A citizen of a foreign country generally must first obtain either a nonimmigrant visa for temporary stay, or an immigrant visa for permanent residence. A person who wants to enter the United States temporarily for business (B-1), for pleasure, or for medical treatment (B-2) typically would require a “visitor” visa. At times, a combination of both (B-1/B-2) may also be given to a beneficiary.
A B-2 visa would be issued to an individual intending to enter the U.S. for the purposes that are recreational in nature, including tourism, vacation (holiday), amusement, visits with family or relatives, rest, medical treatment, activities of a fraternal, social, or service nature, and participation by amateurs, who will receive no remuneration, in musical, sports and similar events or contents. This visa is even appropriate for those who want to take a short course of study which is recreational (and not for credit towards a degree), and the course is less than 18 hours per week.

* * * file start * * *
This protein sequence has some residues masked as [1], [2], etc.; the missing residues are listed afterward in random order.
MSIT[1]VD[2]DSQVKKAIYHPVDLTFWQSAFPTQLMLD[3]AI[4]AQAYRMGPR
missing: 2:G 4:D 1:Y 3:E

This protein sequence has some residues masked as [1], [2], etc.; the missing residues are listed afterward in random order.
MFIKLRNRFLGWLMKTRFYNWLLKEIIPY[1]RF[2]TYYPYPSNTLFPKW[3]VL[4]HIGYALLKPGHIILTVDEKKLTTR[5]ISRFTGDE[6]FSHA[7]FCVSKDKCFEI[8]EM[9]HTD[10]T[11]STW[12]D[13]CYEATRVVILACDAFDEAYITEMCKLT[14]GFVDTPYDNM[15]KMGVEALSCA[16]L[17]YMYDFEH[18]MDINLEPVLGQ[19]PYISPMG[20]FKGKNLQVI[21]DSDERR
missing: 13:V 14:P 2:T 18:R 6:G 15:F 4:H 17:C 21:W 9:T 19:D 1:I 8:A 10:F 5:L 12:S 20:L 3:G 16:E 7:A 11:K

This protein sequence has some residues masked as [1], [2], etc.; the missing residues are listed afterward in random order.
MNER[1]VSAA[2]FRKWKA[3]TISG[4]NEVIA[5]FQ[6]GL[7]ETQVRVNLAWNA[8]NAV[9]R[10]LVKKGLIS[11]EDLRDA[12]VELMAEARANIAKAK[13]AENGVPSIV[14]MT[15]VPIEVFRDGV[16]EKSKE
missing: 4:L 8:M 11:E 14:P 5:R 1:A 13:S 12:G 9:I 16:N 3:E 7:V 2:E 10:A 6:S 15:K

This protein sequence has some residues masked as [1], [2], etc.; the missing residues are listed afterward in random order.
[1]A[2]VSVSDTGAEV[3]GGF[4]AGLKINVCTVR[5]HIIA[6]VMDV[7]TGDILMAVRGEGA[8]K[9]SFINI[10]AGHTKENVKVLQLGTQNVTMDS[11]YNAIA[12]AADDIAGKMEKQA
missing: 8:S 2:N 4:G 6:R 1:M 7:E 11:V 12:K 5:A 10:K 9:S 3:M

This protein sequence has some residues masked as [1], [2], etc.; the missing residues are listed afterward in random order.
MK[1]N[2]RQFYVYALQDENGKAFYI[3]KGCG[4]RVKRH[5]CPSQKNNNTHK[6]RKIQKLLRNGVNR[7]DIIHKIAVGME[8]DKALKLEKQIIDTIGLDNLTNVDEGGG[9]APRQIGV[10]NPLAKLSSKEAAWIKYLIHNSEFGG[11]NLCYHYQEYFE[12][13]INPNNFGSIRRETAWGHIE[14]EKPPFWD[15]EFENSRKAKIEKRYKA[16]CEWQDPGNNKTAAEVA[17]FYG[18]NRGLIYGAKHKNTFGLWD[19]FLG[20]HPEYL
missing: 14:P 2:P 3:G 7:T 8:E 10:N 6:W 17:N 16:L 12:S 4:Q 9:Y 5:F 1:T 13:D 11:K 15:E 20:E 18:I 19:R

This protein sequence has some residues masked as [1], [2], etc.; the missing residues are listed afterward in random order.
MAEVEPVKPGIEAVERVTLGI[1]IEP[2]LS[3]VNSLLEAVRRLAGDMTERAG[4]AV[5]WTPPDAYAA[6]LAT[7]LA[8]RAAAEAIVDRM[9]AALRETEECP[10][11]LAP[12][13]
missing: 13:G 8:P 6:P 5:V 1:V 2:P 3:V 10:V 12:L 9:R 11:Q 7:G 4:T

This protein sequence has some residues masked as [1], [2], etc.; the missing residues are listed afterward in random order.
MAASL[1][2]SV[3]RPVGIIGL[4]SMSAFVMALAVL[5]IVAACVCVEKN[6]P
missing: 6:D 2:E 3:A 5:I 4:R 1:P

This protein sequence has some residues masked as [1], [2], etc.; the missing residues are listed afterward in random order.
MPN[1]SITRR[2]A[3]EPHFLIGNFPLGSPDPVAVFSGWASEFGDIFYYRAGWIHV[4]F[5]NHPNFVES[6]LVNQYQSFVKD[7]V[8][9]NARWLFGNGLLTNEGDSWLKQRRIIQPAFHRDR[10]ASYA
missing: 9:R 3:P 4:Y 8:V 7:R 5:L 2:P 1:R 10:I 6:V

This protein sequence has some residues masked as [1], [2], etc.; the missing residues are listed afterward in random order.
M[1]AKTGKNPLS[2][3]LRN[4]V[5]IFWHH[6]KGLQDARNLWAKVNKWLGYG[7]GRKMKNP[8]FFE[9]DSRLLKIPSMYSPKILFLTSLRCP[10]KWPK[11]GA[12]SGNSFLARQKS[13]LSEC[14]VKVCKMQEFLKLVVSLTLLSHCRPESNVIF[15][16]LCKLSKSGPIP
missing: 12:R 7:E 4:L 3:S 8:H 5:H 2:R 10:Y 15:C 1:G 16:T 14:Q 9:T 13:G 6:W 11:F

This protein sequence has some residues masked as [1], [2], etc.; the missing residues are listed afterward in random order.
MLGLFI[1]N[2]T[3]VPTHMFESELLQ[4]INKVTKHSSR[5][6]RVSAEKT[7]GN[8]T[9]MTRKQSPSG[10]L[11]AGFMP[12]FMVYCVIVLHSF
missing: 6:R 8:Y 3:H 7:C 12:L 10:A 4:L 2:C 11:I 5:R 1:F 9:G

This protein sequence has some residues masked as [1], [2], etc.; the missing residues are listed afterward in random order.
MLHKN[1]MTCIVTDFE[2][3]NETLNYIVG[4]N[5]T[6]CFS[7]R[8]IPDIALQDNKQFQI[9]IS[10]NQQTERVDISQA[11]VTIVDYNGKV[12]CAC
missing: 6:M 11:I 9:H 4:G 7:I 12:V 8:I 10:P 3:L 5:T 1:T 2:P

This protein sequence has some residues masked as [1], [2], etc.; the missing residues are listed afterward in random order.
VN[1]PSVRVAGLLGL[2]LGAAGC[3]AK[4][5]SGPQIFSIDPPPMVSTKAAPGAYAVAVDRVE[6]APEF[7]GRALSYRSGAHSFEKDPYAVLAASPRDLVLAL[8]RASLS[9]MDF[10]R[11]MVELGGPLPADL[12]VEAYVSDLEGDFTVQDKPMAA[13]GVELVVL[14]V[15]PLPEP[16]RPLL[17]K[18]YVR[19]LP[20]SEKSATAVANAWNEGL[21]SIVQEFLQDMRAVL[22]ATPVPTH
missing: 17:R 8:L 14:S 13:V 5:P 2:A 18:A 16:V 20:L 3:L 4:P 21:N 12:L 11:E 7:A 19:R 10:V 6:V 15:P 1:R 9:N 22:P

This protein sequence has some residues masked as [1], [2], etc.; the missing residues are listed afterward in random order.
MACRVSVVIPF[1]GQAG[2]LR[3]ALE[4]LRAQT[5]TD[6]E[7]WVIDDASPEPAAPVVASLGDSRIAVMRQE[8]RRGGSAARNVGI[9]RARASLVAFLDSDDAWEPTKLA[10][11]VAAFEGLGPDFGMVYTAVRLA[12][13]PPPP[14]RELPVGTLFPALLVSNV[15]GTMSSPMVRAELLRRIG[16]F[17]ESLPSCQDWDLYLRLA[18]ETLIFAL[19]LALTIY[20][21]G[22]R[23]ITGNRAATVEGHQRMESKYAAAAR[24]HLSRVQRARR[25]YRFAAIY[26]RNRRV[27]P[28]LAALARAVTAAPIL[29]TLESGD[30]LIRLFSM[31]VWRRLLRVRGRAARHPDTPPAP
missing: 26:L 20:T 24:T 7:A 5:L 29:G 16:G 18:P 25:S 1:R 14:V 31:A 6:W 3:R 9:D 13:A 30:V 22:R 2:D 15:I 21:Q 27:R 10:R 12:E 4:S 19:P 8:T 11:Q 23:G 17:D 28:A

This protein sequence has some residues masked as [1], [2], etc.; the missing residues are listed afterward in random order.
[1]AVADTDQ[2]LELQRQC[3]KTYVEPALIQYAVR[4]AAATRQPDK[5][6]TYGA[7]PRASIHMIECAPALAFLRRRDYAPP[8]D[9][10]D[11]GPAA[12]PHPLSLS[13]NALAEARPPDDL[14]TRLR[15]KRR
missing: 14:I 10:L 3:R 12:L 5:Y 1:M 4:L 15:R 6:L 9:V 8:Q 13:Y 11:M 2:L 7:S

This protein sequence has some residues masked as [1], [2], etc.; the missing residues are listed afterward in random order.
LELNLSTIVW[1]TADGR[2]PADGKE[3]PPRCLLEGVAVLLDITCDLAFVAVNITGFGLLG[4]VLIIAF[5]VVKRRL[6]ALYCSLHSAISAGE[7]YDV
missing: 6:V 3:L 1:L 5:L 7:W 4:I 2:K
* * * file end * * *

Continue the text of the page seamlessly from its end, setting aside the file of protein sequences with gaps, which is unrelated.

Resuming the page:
Visa Procedure & Requirements
In order to obtain a B Visa, an applicant need to:
- Apply for a visa at the U.S. Consulate; an application to the US Citizenship & Immigration Service is not required;
- Document that the trip to the United States is for specific, limited period;
- Document evidence of funds to cover expenses in the United States;
- Citizens of Visa Waiver Program (VWP) countries for temporary visits to the United States of 90 days or less can request a waiver of B visa at the port of entry if they meet the visa waiver program requirements.
- The presumption in the law is that every visitor visa applicant is an intending immigrant;
- The applicant for a visitor’s visa has to document that s/he is not an intending immigrant though evidence of compelling social and economic ties to abroad;
- The applicant should have a residence outside the United States s/he has no intent to abandon.